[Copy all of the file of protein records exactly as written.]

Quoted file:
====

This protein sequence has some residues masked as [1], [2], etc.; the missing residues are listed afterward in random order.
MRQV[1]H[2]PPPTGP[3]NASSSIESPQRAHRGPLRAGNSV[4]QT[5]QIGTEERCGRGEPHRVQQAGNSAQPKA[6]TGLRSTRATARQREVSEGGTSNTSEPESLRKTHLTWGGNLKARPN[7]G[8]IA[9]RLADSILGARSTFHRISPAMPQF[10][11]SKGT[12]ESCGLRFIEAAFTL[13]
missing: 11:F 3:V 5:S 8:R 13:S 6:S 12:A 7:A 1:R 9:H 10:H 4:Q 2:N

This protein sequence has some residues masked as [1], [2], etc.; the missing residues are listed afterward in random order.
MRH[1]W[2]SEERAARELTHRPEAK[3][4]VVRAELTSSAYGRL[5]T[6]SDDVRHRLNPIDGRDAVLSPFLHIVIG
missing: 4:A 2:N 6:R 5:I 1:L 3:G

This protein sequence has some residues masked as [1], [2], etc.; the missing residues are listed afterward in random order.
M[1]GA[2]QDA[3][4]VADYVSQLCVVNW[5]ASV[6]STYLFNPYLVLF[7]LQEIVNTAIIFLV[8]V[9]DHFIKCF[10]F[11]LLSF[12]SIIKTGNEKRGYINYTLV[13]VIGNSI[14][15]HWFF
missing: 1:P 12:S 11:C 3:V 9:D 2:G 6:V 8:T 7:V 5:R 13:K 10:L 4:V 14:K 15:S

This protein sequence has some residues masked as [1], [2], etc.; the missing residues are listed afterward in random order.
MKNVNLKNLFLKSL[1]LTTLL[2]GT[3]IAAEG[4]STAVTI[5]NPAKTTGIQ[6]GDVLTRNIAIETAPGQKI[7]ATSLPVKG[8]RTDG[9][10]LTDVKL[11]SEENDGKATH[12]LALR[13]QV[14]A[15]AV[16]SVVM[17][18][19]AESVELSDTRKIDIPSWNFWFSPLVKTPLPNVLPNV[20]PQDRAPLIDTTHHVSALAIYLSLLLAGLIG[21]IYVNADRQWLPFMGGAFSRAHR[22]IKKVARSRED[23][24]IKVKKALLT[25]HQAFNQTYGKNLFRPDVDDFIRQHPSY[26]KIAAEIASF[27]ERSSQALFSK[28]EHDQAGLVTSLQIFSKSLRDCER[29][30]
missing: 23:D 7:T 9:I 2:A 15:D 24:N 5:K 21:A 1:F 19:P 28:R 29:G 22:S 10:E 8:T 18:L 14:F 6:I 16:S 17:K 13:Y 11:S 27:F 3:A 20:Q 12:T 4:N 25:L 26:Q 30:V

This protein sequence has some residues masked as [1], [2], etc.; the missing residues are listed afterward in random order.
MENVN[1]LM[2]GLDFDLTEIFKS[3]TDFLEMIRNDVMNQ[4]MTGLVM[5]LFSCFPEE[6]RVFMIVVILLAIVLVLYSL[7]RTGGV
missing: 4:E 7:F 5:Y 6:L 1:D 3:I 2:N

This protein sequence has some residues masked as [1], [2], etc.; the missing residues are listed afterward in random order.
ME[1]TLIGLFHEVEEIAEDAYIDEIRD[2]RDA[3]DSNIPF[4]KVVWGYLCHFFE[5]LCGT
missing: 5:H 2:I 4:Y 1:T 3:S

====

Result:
This protein sequence has some residues masked as [1], [2], etc.; the missing residues are listed afterward in random order.
MRQV[1]H[2]PPPTGP[3]NASSSIESPQRAHRGPLRAGNSV[4]QT[5]QIGTEERCGRGEPHRVQQAGNSAQPKA[6]TGLRSTRATARQREVSEGGTSNTSEPESLRKTHLTWGGNLKARPN[7]G[8]IA[9]RLADSILGARSTFHRISPAMPQF[10][11]SKGT[12]ESCGLRFIEAAFTL[13]
missing: 11:F 3:V 5:S 8:R 13:S 6:S 12:A 7:A 1:R 9:H 10:H 4:Q 2:N

This protein sequence has some residues masked as [1], [2], etc.; the missing residues are listed afterward in random order.
MRH[1]W[2]SEERAARELTHRPEAK[3][4]VVRAELTSSAYGRL[5]T[6]SDDVRHRLNPIDGRDAVLSPFLHIVIG
missing: 4:A 2:N 6:R 5:I 1:L 3:G

This protein sequence has some residues masked as [1], [2], etc.; the missing residues are listed afterward in random order.
M[1]GA[2]QDA[3][4]VADYVSQLCVVNW[5]ASV[6]STYLFNPYLVLF[7]LQEIVNTAIIFLV[8]V[9]DHFIKCF[10]F[11]LLSF[12]SIIKTGNEKRGYINYTLV[13]VIGNSI[14][15]HWFF
missing: 1:P 12:S 11:C 3:V 9:D 2:G 6:V 8:T 7:V 5:R 13:K 10:L 4:V 14:K 15:S

This protein sequence has some residues masked as [1], [2], etc.; the missing residues are listed afterward in random order.
MKNVNLKNLFLKSL[1]LTTLL[2]GT[3]IAAEG[4]STAVTI[5]NPAKTTGIQ[6]GDVLTRNIAIETAPGQKI[7]ATSLPVKG[8]RTDG[9][10]LTDVKL[11]SEENDGKATH[12]LALR[13]QV[14]A[15]AV[16]SVVM[17][18][19]AESVELSDTRKIDIPSWNFWFSPLVKTPLPNVLPNV[20]PQDRAPLIDTTHHVSALAIYLSLLLAGLIG[21]IYVNADRQWLPFMGGAFSRAHR[22]IKKVARSRED[23][24]IKVKKALLT[25]HQAFNQTYGKNLFRPDVDDFIRQHPSY[26]KIAAEIASF[27]ERSSQALFSK[28]EHDQAGLVTSLQIFSKSLRDCER[29][30]
missing: 23:D 7:T 9:I 2:A 15:D 24:N 5:K 21:A 1:F 19:P 28:R 29:G 22:S 10:E 8:T 18:L 14:F 6:I 16:S 17:K 13:Y 11:S 27:F 3:A 20:Q 12:T 4:N 25:L 26:Q 30:V

This protein sequence has some residues masked as [1], [2], etc.; the missing residues are listed afterward in random order.
MENVN[1]LM[2]GLDFDLTEIFKS[3]TDFLEMIRNDVMNQ[4]MTGLVM[5]LFSCFPEE[6]RVFMIVVILLAIVLVLYSL[7]RTGGV
missing: 4:E 7:F 5:Y 6:L 1:D 3:I 2:N

This protein sequence has some residues masked as [1], [2], etc.; the missing residues are listed afterward in random order.
ME[1]TLIGLFHEVEEIAEDAYIDEIRD[2]RDA[3]DSNIPF[4]KVVWGYLCHFFE[5]LCGT
missing: 5:H 2:I 4:Y 1:T 3:S